Collaborative Culture and EmergentC's

An essay by Sher Doruff in the context of the "Collaborative Culture" master class, during DEAF03.

A remarkable, if contentious, trend of the past few decades, has been the trans-disciplinary current of complex system theory running through and between all fields of research practice, from physics, biology, neurology, the social, computer, political and cognitive sciences, to philosophy and art. Though interpretations and assessments vary, there is an appetite for models and methodologies that reveal elements and conditions of non-linear dynamic interaction in systems: in cells, in brains, in social networks and human-computer convergence. It is a study of the interaction and organization between things in their environment and the processes that emerge from these conditions.

The dynamics, the enigmatic inter-ness - flow, dynamic, movement, process, synapse, circuit, stigma, information - "between" organisms, nodes, individuals and societies is the stuff of life. Complexity provides a provocative contextual topology from which to approach a discussion of collaborative practice in new media and live arts. The focus here is on practice that extends well beyond the conventions of working relationships in inter-disciplinary arts projects and moves towards a synergy that marginalizes individual contribution over the relational dynamics and emergent possibilities of the collective. That same collective that can only flourish from diversity and difference among its group; that looks towards the inter-authorship process as viable artistic expression; that builds and uses media technologies that both reflect upon and engender new types of social interaction and critical discourse.

The implications of emergent social behaviors, communication skills and aesthetics arising from collaborative interplay and its dynamic properties is potentially far-reaching, given the cross-cultural breadth of informatics. Much of this discussion in theoretical practice is old news, worn thin from cybernetics to rhizomatics. The vivid plausibility of empowered, emergent networks sits uncomfortably on the utopian/dystopian dialectical fence. Global political trends, as a case in point, contribute to the dualism between neo-19th-century hierarchical colonialism and the bottom-up revisioning of 20th-century social democracies.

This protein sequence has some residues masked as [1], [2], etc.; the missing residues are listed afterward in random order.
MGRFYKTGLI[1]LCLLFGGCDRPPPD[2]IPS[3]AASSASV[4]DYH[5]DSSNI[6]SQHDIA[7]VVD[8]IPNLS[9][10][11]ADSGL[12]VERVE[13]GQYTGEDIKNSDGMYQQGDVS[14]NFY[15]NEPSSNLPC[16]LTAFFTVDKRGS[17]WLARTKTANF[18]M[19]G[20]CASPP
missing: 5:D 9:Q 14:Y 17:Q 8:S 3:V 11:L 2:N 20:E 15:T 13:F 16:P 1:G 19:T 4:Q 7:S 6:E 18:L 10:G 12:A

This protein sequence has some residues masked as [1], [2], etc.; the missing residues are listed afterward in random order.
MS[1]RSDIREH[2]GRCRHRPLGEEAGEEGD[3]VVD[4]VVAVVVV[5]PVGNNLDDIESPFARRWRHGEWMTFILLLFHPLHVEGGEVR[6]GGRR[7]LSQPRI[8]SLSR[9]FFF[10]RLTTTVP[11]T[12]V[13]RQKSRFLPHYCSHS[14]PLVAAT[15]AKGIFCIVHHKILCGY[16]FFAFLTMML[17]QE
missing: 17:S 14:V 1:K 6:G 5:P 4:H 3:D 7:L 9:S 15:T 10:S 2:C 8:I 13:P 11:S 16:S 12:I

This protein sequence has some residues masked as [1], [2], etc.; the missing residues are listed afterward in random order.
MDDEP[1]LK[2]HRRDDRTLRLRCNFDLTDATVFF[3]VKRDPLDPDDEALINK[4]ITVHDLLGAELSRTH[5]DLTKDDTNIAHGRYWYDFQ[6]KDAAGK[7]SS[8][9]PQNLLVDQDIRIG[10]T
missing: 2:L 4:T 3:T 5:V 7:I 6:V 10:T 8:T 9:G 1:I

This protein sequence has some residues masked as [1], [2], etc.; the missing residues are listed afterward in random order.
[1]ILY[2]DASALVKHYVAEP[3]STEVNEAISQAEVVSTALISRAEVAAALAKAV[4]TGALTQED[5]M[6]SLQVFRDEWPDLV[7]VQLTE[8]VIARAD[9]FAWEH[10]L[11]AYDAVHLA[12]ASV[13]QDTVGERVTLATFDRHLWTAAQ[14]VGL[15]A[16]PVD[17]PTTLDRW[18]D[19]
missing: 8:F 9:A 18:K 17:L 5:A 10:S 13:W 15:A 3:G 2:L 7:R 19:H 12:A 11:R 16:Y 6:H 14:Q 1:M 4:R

Distributed real-time interaction strategies and negotiations for data sharing and processing are examples of dynamic systems with a high degree of complexity, just as culture itself can be viewed as a highly complex system. I will point to contingencies that appear relevant with respect to issues and phenomena that address emergent behavior and distributed cognition within collectives that are connected and facilitated by malleable media. The unpredictable, elastic modification of this media by multiple users is essential to this discussion.

As the term "Collaborative Culture" suggests, this essay and the master class at DEAF03 in March 2003, are an attempt to provoke both critical and playful investigation into tools and techniques that incorporate social networks, live mediation, synchronous co-creation, real-time access to and transformation of databases and living archives. The technology enabling the practical interplay for the class was KeyWorx (Waag Society); the theoretical topology was complexity.

Excerpt by Sher Doruff, 2003

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